Carlos Sainz gives sage advice to F1 rival labelled ‘problem child’ by Red Bull chief

Finding the right balance is the key to Yuki Tsunoda getting a firmer hold on his emotions while racing in Formula 1, according to Carlos Sainz.

Like the Japanese, the Ferrari racer began his career in the sport as a Red Bull junior, given his first shot with the sister team – then known as Toro Rosso. Now in his second year with AlphaTauri, Tsunoda is the latest youngster to graduate into F1 through the programme.

He has proven himself to be capable of strong results, but lapses in concentration and some silly mistakes have stunted his progress. After the latest, in which he took out team-mate Pierre Gasly at Silverstone, Red Bull advisor Helmut Marko revealed that a psychologist has been hired to work with the “problem child”.

It is hoped professional help will help Tsunoda to keep his cool while racing, as he regularly sounds angry and stressed while talking over team radio. The 22-year-old himself admitted his brain “overheats” when in the thick of the action.

Asked ahead of this weekend’s Austrian Grand Prix if he has any advice for Tsunoda, Sainz said: “I think it’s a balance – I think you need to find a balance, an in-between point. I think there’s no harm in sometimes being a bit excited on the radio and keep making your point.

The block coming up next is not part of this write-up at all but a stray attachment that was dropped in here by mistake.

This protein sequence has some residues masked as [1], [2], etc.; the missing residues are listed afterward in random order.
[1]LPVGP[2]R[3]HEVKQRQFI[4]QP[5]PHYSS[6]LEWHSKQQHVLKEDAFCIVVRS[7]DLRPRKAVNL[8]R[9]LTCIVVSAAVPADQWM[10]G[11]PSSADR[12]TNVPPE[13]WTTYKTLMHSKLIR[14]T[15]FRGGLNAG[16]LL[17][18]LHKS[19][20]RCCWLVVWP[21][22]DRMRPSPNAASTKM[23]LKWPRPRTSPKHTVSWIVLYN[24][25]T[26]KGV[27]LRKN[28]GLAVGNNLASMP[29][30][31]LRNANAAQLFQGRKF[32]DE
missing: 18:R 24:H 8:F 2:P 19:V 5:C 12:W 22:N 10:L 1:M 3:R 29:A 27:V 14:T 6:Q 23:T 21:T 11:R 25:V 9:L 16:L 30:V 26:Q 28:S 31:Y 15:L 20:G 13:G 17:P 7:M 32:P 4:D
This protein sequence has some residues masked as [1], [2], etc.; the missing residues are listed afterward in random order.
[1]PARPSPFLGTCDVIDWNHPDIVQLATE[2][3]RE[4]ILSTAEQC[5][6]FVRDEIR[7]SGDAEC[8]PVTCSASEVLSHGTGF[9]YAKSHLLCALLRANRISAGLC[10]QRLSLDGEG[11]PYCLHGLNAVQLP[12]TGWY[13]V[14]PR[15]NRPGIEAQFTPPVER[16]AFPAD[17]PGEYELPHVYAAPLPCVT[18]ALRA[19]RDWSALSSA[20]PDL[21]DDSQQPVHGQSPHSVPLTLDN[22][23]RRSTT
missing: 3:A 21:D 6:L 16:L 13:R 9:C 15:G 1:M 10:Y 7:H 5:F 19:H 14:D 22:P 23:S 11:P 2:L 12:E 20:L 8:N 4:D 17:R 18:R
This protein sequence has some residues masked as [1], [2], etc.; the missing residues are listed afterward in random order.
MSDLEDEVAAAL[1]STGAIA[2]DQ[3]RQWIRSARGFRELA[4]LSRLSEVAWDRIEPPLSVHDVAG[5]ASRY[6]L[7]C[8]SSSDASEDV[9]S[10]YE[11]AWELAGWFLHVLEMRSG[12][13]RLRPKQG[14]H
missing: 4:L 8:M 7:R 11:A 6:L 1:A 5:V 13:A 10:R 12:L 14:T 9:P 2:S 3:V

“Making sure that you’re making a point, and people take it, and there’s other times that you need to give the team calmness and trust. And I think in Formula 1, if there’s something I’ve learned over the years is how to try and find that balance with when to be a bit more agitated or when to be a bit more calm and it comes with experience.






Yuki Tsunoda has struggled to keep his emotions in check during races


Yuki Tsunoda has struggled to keep his emotions in check during races
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Getty Images)

“I remember in my first couple of years in Formula 1 I could be too calm on the radio and not make my point, or I could be too excited and make no sense about what I was talking about to help the team in taking the right decision or wrong. So I think it all depends on the moment and on its balance.”

Alpine driver Esteban Ocon also chimed in, and conceded that it is always difficult to control your temper when racing on the edge. “It’s not easy to stay level, calm when situations are very heated in the car, because we know that at these kind of moments you can lose everything or win everything,” said the Frenchman.

“So, yeah, I guess the most important though, is in this situation, how you come back to yourself, you know, just after that? In my case this is something I’ve been working on for a while, before I got to Formula 1, with a lot of different exercises, just working on the pressure. But yeah, people just react differently to different things happening to them.”

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